Financial Express, 30 Jan 2010

The Supreme Court on Friday issued notice to the Centre on a petition challenging the validity of the law conferring power on the Central government and the University Grants Commission (UGC) to grant deemed university status to an institute. The PIL on the issue assumes importance as it has come at a time when the government was held back by the apex court from going ahead with its move to de-recognise 44 deemed universities. More [+]


More support likely for basic education
Sreelatha Menon, Business Standard, 31 Jan 2010

Budgetary allocations for primary and secondary education are likely to see a big increase in the 2010-11 Budget, touching Rs 30,000 crore. However, it remains to be seen if this is enough to finance the new fundamental right to education between the ages of six and 14 years.This sum would fund both the Sarva Siksha Abhiyan and the additional expenses in implementing RTE once it is notified. Even so, in absolute terms, funds for elementary education are likely to be doubled over the current figures for the next financial year More [+]


Karnataka State government moots model schools
Shurba Mukherjee, Deccan Herald, 30 Jan 2010

Karnataka will soon set up model secondary schools in 114 backward blocks of the State, combining the best features of Kendriya Vidyalayas and Navodaya schools. An action plan has been submitted to the Centre. The State Government has asked the Centre to allocate Rs 1,100 crore as grant soon for setting up these schools. These schools will function under the State Government, following a different curriculum and pedagogy. More [+]


Contract teachers
Sangeeta Goyal and Priyanka Pandey,The World Bank

ABSTRACT: In this paper authors use non-experimental data from government schools in Uttar Pradesh and Madhya Pradesh, two of the largest Indian states, to present average school outcomes by contract status of teachers. The authors find that after controlling for teacher characteristics and school fixed effects, contract teachers are associated with higher effort than civil service teachers with permanent tenures. Higher teacher effort is associated with better student performance after controlling for other school inputs and student characteristics. Given that salaries earned by contract teachers are one fourth or less of civil service teachers, contract teachers may be a more cost-effective resource. However, contracts 'as they are' appear weak. Not only do contract teachers have fairly low average effort in absolute terms, but those who have been on the job for at least one full tenure have lower effort than others who are in the first contract period. More [+]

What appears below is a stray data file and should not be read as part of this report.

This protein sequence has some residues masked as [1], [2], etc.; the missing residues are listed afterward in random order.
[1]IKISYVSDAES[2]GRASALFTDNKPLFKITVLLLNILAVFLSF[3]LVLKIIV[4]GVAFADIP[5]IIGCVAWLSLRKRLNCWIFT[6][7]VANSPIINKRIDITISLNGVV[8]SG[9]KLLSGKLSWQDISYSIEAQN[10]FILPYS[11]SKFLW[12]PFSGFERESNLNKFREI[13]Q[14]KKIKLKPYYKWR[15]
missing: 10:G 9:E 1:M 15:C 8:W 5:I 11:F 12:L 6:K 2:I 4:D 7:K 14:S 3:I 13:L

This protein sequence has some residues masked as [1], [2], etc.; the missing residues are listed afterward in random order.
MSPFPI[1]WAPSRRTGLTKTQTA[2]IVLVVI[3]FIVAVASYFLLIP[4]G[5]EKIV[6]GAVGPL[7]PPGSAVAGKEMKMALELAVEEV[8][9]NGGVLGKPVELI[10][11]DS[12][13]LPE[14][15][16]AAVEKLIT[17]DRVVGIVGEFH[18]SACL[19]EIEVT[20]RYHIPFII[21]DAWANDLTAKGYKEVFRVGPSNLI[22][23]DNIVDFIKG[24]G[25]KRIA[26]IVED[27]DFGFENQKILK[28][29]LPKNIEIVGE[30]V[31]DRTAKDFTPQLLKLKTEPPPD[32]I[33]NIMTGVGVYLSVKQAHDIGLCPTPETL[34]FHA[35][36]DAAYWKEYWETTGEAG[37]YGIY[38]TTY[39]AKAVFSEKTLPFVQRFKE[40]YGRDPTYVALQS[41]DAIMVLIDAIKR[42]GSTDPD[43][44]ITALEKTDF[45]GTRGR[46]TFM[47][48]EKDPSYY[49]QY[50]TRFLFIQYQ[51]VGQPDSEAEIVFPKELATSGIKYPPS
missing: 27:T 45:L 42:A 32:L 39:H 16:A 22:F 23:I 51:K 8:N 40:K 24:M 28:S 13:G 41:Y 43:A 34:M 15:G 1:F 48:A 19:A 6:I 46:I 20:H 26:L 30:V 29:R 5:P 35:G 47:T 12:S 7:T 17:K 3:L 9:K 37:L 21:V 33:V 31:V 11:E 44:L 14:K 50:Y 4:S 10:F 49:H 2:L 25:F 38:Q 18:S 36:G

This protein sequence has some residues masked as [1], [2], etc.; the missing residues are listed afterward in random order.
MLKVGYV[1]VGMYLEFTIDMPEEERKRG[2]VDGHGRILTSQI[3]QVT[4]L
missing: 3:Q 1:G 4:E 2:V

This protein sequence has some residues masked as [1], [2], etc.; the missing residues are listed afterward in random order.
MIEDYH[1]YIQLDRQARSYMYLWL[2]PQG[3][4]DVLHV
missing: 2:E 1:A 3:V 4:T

Book of the Month


School Choice: Why You Need It -- How You Get It
By David Harmer

School choice is the hottest and most controversial idea in education reform today. As dissatisfaction with the public schools continues to grow, more and more people are turning to choice to provide real reform. The author explains why the public schools no longer work, why they resist reform, and why choice is the reform that will work. He also gives us the inside story of California's pioneering 1993 Parental Choice in Education initiative and the education establishment's successful $16 million campaign to defeat it. Harmer explains how other states can adapt the initiative to their needs and what lessons can be learned from its defeat.
...Read more

 

2009 Templeton Freedom Awards

Centre for Civil Society’s “Performing Arts for School Choice” bags 2009 Templeton Freedom Award for Initiative in Public Relations.
Read complete report click here

 

Azadi.me Competitions

Log on to www.azadi.me to win attractive prizes!

 

Action for School Admission Reforms (ASAR) More+

Action for School Admission Reforms (ASAR) is School Choice Campaign's initiative to usher in fairness and transparency in nursery admissions. If parents in your city too are suffering, please write to us at delhiasar@gmail.com

 

SCHOOL VOUCHERS FOR GIRLS

400 girl children from poor families of North East Delhi receive school vouchers for a period of 4 years.
For details visit  website

 

Support Children's Right to Education of Choice!
DONATE

For more details on how to support, log on to www.schoolchoice.in or email us at schoolchoice@ccs.in

 


This is our 70th edition. Please give your feedback to make it more useful to you at schoolchoice@ccs.in

Disclaimer: Copyright of the contents of this newsletter remains with the original author/publisher.